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What Happens to Student Loan Debt in a Divorce?

Posted by Joshua Wilson | Jul 11, 2019 | 0 Comments

Student loan debt is increasing for young people across the country. According to one survey, 58% of 2017 graduates in the state of Missouri leave with student loan debt. The average amount of debt nationally for 2017 grads is $28,650. Students pursuing advanced degrees can end up hundreds of thousands of dollars in debt. 

For couples where one or both spouses have student loan debt, that financial burden can put stress on the relationship. According to a CNBC article, one in eight couples blame student loan debt as a specific cause for their divorce. When considering a separation, couples may need to know what happens to student loan debt in a divorce.

Equitable Distribution of Assets and Debts 

Dividing up assets and property in a divorce in Missouri is based on equitable distribution. In equitable distribution, assets and liabilities acquired during the marriage are divided equally. This requires classifying assets and debts as either marital or non-marital property. Student loan debt can be difficult to classify as either marital or non-marital property and may depend on a number of factors including: 

  • Was the couple married before, after, or during the time student loans were acquired?
  • Did the spouse co-sign on the student loans?
  • Was there a prenuptial or postnuptial agreement?
  • Did the individual or couple live in another state at the time?

Fairly Dividing Student Loan Debt of One or Both Spouses 

Equitable distribution is not the same as a 50-50 split. If there is $50,000 in marital debt, a judge may or may not give each spouse $25,000 of the debt. Division is based on a number of factors, based on what is fair under the circumstances. These factors may include:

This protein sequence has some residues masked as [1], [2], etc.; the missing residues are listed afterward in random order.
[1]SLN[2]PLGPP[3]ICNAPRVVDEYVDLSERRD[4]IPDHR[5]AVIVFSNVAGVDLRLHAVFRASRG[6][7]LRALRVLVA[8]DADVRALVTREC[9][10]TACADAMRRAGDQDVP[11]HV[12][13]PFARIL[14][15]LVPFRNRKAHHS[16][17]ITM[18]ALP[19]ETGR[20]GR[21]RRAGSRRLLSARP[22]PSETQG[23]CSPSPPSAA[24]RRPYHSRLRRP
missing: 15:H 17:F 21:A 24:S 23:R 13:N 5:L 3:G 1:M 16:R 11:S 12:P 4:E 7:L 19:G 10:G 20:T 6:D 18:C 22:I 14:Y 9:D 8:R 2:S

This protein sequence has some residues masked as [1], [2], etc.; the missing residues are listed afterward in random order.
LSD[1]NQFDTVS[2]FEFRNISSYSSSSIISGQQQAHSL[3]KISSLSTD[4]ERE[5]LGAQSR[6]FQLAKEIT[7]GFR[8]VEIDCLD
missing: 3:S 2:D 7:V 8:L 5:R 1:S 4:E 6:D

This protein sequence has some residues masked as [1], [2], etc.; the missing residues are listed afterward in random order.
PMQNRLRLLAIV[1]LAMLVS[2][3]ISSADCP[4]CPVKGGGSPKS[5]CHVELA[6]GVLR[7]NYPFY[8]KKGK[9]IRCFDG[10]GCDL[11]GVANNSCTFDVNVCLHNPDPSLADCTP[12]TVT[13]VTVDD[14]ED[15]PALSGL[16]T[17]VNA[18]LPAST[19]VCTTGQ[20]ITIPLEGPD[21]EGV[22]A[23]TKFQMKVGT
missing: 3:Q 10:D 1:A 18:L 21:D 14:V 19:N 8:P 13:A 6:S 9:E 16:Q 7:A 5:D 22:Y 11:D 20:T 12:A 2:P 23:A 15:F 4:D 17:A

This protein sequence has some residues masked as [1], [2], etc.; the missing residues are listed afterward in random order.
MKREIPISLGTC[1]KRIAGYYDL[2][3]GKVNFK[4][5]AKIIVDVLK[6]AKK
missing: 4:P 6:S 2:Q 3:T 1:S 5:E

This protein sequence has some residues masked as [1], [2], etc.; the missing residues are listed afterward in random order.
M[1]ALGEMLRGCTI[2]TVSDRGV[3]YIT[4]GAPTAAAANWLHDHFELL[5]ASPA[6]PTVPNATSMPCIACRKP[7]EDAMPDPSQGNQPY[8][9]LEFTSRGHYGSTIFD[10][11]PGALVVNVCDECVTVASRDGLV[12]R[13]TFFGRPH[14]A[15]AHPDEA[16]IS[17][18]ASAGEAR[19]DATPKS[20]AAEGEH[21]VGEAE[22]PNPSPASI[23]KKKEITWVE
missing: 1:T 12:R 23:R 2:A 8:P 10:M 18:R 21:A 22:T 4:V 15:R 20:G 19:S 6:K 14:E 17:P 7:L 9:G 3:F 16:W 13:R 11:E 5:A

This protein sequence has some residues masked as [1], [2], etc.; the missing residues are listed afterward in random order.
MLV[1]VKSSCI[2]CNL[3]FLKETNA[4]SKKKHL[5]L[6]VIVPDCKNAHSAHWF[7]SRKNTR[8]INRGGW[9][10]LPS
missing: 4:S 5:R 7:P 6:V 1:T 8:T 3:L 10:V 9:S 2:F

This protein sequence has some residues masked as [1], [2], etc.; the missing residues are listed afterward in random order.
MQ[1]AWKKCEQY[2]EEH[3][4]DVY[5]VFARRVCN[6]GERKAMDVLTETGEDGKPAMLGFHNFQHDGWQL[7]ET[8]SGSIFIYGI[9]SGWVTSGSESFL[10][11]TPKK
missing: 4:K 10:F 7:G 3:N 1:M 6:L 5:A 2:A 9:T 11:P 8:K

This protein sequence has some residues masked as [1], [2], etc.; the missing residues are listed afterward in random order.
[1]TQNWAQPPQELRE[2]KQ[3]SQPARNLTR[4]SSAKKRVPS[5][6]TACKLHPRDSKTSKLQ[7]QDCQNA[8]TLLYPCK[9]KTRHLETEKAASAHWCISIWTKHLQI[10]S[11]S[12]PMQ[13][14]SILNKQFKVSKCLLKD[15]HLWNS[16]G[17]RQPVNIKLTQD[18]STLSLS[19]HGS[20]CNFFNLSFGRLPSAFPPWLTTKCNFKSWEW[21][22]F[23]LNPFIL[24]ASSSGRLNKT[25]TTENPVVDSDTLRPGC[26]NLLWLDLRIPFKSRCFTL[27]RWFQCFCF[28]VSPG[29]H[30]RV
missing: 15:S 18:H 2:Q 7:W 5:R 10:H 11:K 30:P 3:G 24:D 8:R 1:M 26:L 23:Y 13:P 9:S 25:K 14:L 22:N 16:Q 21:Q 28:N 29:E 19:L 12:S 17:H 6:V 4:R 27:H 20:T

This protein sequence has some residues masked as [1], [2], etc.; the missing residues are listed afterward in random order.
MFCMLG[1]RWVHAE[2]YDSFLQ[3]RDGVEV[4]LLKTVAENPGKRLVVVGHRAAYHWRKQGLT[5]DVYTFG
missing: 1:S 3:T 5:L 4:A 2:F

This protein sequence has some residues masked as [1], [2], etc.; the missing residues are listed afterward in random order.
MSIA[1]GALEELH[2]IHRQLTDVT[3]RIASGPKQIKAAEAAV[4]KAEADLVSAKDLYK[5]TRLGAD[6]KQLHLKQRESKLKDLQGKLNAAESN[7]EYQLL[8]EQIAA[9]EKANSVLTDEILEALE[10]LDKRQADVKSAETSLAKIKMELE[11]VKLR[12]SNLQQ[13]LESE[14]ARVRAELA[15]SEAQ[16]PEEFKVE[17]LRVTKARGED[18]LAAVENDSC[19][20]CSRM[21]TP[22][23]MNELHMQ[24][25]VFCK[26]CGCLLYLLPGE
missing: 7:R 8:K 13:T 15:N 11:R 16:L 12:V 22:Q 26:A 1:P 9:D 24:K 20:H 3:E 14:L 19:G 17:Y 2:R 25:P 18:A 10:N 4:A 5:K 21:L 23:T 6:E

• The duration of the marriage;
  • Spouses' separate economic circumstances (prospects for future income, ability to earn, how they're currently doing financially);
  • Contributions of a spouse to the household while one spouse was going to college;
  • Amount of each spouses' individual and shared debts, including student loan debt; and
  • The value of each spouse's non-marital property and amount of non-marital debt. 

In general, judges in equitable distribution cases do not like to keep spouses attached to property, assets, or debts after a divorce. If both spouses had some level of student loan debt, they would likely keep their individual debts on student loans and the judge could distribute other assets for an overall fair distribution. 

Student Loans Acquired Before Marriage 

If an individual got student loans to go to college or get an education before he or she was married, that debt is generally considered non-marital debt. During the marriage, the other spouse would not likely be responsible for the debt and upon divorce, the debt would likely stay with the original borrowing spouse. 

However, if the individual decided to refinance the loan during the marriage and the other spouse co-signed for the loan, both spouses may be liable on the debt. Talk to your Raymore, Missouri divorce attorney about your debts and liabilities on student loan debts after divorce so you are not left having to pay for your ex's debts. 

Consult an Experienced Missouri Divorce Lawyer

Student loan debt and other financial stress can be a cause for divorce. Make sure you understand how debts will be divided after a divorce. If you have questions about avoiding liability for your spouse's expenses and student loan debts, contact the Joshua Wilson Law Firm today by calling (816) 331-9968 or fill out our online form.

About the Author

Joshua Wilson

Divorce is complex and highly emotional. Everything is going to change, including your most important personal relationships, your finances, your daily routine, and -- of course -- your home life. This can be a stressful time, and the parties involved often are not thinking clearly. You need some...


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